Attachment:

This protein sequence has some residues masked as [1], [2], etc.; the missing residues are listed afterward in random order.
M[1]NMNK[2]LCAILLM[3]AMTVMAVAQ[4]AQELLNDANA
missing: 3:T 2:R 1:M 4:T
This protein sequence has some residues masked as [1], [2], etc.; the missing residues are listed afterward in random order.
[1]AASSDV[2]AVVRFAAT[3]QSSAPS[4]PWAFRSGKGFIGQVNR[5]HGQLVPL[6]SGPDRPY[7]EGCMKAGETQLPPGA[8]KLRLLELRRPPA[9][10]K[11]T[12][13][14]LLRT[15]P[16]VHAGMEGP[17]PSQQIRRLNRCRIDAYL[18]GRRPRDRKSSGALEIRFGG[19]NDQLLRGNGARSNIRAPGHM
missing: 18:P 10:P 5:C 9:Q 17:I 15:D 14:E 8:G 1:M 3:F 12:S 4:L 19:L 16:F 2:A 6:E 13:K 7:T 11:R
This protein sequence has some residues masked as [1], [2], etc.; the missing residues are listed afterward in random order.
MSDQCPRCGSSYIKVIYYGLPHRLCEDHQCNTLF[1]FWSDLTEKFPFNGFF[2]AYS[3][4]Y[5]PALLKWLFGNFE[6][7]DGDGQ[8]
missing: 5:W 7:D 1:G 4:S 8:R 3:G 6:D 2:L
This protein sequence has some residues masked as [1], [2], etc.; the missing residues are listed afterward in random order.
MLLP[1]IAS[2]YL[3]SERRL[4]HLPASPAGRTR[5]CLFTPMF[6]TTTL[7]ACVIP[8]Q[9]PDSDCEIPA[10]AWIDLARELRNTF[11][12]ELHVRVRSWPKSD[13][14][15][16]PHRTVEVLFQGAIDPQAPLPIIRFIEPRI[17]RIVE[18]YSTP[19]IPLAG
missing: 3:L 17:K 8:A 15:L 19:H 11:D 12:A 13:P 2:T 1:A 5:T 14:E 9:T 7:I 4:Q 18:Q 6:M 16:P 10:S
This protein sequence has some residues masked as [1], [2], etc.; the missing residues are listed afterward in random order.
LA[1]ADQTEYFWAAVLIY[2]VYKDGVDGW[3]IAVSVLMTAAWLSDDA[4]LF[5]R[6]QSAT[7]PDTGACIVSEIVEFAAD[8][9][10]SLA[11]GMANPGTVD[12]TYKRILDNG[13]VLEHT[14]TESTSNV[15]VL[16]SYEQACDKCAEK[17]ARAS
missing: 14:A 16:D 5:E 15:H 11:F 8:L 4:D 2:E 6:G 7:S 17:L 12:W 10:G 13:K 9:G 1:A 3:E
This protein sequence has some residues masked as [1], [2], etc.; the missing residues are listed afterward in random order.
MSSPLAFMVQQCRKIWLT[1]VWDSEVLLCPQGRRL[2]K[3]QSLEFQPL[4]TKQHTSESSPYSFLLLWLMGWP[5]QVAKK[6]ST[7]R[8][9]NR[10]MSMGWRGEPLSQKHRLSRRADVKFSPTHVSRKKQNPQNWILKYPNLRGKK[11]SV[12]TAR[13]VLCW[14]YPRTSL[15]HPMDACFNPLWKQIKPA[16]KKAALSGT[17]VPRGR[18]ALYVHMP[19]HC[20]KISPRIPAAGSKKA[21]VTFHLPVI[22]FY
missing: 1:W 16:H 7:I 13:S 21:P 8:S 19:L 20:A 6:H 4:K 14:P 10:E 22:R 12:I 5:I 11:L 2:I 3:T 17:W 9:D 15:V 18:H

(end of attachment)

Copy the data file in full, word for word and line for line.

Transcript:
This protein sequence has some residues masked as [1], [2], etc.; the missing residues are listed afterward in random order.
M[1]NMNK[2]LCAILLM[3]AMTVMAVAQ[4]AQELLNDANA
missing: 3:T 2:R 1:M 4:T
This protein sequence has some residues masked as [1], [2], etc.; the missing residues are listed afterward in random order.
[1]AASSDV[2]AVVRFAAT[3]QSSAPS[4]PWAFRSGKGFIGQVNR[5]HGQLVPL[6]SGPDRPY[7]EGCMKAGETQLPPGA[8]KLRLLELRRPPA[9][10]K[11]T[12][13][14]LLRT[15]P[16]VHAGMEGP[17]PSQQIRRLNRCRIDAYL[18]GRRPRDRKSSGALEIRFGG[19]NDQLLRGNGARSNIRAPGHM
missing: 18:P 10:P 5:C 9:Q 17:I 15:D 14:E 8:G 1:M 3:F 12:S 4:L 19:L 16:F 2:A 6:E 13:K 7:T 11:R
This protein sequence has some residues masked as [1], [2], etc.; the missing residues are listed afterward in random order.
MSDQCPRCGSSYIKVIYYGLPHRLCEDHQCNTLF[1]FWSDLTEKFPFNGFF[2]AYS[3][4]Y[5]PALLKWLFGNFE[6][7]DGDGQ[8]
missing: 5:W 7:D 1:G 4:S 8:R 3:G 6:D 2:L
This protein sequence has some residues masked as [1], [2], etc.; the missing residues are listed afterward in random order.
MLLP[1]IAS[2]YL[3]SERRL[4]HLPASPAGRTR[5]CLFTPMF[6]TTTL[7]ACVIP[8]Q[9]PDSDCEIPA[10]AWIDLARELRNTF[11][12]ELHVRVRSWPKSD[13][14][15][16]PHRTVEVLFQGAIDPQAPLPIIRFIEPRI[17]RIVE[18]YSTP[19]IPLAG
missing: 3:L 17:K 8:A 15:L 19:H 11:D 12:A 13:P 2:T 1:A 5:T 14:E 9:T 7:I 4:Q 18:Q 6:M 16:P 10:S
This protein sequence has some residues masked as [1], [2], etc.; the missing residues are listed afterward in random order.
LA[1]ADQTEYFWAAVLIY[2]VYKDGVDGW[3]IAVSVLMTAAWLSDDA[4]LF[5]R[6]QSAT[7]PDTGACIVSEIVEFAAD[8][9][10]SLA[11]GMANPGTVD[12]TYKRILDNG[13]VLEHT[14]TESTSNV[15]VL[16]SYEQACDKCAEK[17]ARAS
missing: 14:A 16:D 5:E 15:H 11:F 8:L 4:D 2:E 6:G 7:S 17:L 12:W 10:G 13:K 9:G 1:A 3:E
This protein sequence has some residues masked as [1], [2], etc.; the missing residues are listed afterward in random order.
MSSPLAFMVQQCRKIWLT[1]VWDSEVLLCPQGRRL[2]K[3]QSLEFQPL[4]TKQHTSESSPYSFLLLWLMGWP[5]QVAKK[6]ST[7]R[8][9]NR[10]MSMGWRGEPLSQKHRLSRRADVKFSPTHVSRKKQNPQNWILKYPNLRGKK[11]SV[12]TAR[13]VLCW[14]YPRTSL[15]HPMDACFNPLWKQIKPA[16]KKAALSGT[17]VPRGR[18]ALYVHMP[19]HC[20]KISPRIPAAGSKKA[21]VTFHLPVI[22]FY
missing: 1:W 16:H 7:I 13:S 21:P 8:S 19:L 20:A 6:H 4:K 14:P 10:E 22:R 12:I 5:I 11:L 2:I 3:T 17:W 9:D 15:V 18:H